Subject to Change, version 2.0
I'm a goddamed liberal. Deal with it.


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Thursday, June 30, 2005
 

Satire Is Dead! Long Live Irony!.

 I tend to agree with Publius that Bush hasn't killed irony; he's made it a daily necessity, like air or water. I mean (just for a start), how do you square George Bush's rush to invade Iraq, his torture apologia, his attacks on the poor with his status as self-avowed follower of the Prince of Peace? Remember the Gospels? Whatever you do to the least of these? It is easier for a camel to pass through the eye of a needle? Moneychangers in the temple?

[Paperwight's Fair Shot]
1:32:15 PM    

The Daily Pulse: Byrd to Rumsfeld- "I've heard enough".

 I'm guessing only Bush's canned speech kept these exchanges from being big news. I mean, DAMN! When a United States Senator tells the Secretary of Defense "I've heard enough of your smart answers" that should be front page news! Maybe the press really is Bush's...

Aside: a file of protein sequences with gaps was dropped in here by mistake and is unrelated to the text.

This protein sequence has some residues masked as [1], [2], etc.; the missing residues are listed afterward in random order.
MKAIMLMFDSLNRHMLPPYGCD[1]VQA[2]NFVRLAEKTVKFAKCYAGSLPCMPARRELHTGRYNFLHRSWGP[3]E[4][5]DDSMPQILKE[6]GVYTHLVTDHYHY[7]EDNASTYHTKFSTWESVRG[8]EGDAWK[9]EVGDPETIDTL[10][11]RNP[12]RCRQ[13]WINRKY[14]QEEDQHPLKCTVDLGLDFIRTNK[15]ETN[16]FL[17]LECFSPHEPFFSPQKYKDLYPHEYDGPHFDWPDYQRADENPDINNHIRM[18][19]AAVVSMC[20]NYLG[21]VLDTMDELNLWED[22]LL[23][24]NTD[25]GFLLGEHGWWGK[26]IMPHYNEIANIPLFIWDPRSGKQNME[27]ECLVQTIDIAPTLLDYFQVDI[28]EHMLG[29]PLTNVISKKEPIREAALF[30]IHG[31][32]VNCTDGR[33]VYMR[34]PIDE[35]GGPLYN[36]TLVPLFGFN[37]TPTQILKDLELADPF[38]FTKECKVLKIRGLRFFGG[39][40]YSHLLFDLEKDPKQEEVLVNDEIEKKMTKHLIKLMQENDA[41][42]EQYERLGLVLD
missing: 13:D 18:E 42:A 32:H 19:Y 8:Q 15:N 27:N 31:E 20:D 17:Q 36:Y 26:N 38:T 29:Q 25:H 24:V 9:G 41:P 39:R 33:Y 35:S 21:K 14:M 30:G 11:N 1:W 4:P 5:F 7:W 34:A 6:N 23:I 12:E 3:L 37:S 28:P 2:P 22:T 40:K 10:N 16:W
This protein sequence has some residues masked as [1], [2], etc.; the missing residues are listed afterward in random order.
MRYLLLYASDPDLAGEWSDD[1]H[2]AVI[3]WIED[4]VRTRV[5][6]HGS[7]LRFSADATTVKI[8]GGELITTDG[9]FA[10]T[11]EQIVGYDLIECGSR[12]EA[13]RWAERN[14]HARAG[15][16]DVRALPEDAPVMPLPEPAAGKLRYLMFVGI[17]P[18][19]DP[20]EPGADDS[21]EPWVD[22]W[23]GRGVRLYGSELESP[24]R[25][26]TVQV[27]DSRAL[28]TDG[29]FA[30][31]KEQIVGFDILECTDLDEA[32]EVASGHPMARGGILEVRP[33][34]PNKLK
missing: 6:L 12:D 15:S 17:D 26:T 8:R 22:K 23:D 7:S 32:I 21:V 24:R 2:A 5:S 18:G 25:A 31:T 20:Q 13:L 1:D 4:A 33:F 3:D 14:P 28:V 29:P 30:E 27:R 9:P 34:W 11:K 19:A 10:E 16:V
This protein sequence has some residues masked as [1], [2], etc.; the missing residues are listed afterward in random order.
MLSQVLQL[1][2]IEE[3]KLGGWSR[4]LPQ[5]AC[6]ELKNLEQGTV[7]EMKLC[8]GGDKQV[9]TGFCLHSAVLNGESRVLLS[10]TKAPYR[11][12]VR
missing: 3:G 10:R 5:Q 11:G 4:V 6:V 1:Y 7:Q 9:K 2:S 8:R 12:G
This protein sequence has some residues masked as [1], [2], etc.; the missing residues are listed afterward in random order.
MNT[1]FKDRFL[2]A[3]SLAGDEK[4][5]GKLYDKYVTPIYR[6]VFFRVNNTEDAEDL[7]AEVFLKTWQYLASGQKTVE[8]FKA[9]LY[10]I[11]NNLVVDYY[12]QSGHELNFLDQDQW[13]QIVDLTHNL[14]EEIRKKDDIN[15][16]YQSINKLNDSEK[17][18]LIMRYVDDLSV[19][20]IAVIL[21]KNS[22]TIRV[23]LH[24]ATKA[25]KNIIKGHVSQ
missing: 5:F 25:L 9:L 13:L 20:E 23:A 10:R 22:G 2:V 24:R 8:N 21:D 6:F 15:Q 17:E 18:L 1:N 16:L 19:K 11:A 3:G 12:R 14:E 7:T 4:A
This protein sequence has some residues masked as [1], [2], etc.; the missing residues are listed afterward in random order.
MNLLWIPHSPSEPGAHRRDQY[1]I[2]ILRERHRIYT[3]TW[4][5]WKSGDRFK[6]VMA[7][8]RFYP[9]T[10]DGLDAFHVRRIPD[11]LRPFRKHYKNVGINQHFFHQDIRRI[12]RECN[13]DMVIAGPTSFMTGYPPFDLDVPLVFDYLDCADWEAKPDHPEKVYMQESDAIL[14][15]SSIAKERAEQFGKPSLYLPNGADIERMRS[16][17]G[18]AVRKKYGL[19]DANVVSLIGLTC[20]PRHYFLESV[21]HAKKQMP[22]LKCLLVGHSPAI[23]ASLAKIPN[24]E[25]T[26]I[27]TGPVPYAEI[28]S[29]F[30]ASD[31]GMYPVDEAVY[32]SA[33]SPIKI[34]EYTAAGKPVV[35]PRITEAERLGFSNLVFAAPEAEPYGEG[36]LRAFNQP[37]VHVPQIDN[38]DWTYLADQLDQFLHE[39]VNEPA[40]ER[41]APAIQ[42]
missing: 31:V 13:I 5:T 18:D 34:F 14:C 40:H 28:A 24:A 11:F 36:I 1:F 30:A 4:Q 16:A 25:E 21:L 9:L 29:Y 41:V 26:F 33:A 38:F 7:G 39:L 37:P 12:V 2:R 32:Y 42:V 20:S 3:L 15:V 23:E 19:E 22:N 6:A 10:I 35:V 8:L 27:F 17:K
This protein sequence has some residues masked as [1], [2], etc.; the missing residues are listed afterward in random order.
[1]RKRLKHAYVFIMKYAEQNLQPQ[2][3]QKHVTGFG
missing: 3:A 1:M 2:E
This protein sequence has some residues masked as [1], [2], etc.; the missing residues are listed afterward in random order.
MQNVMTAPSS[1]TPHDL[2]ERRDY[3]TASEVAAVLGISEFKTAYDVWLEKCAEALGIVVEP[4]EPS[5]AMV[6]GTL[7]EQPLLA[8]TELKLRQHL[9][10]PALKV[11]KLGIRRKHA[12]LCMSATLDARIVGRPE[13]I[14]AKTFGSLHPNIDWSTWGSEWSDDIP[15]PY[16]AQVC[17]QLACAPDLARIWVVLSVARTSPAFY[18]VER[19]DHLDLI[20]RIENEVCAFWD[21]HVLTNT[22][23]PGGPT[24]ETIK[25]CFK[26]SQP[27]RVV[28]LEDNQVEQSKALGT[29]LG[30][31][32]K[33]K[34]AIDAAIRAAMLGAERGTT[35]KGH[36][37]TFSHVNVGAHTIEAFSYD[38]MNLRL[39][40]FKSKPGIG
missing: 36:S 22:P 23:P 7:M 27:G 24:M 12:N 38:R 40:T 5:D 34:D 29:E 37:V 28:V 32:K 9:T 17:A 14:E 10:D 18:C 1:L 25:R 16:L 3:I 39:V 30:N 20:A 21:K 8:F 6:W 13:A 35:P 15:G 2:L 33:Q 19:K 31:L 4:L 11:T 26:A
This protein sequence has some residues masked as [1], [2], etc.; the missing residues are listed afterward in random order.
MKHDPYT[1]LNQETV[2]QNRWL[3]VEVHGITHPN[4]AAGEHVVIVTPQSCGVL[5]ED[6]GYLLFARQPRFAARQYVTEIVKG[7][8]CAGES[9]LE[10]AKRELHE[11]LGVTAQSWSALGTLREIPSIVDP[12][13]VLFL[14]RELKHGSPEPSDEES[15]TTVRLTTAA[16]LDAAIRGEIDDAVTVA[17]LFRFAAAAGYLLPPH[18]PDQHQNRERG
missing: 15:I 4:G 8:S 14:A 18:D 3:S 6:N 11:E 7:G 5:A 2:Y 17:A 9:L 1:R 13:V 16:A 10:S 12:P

[MyDD]
8:13:23 AM    

Pushing Back.

Raw Story: After reviewing federal laws that prohibit obstruction of Congress and false statements, Senate Minority Leader Harry Reid (D-NV) and Sen. Frank Lautenberg (D-NJ) and asked the Government Accountability Office (GAO) to determine the legality of actions taken by a former top Bush administration official who altered government scientific reports on global warming, RAW STORY [...]

[Suburban Guerrilla]
8:12:38 AM    

Sweet.

A bunch of Scottish high-school girls won a national investment competition, far outstripping professional fund managers. [Via Trish Wilsonís Blog.]

[Suburban Guerrilla]
8:10:43 AM    

You Can't Make This Stuff Up.

F.B.I Death Squad Unit to be headed by famed human rights pioneer John Negroponte.

Ok, now I'm REALLY gone for the holiday.

- Riggsveda
[corrente]
6:42:15 AM    

Don't Expect the Truth, We are the Enemy.

George W. Bush does not think that the Taliban are his enemy. He doesn't think...

 [Booman Tribune]
6:41:30 AM    

Robert A George: Bin There, Not Done That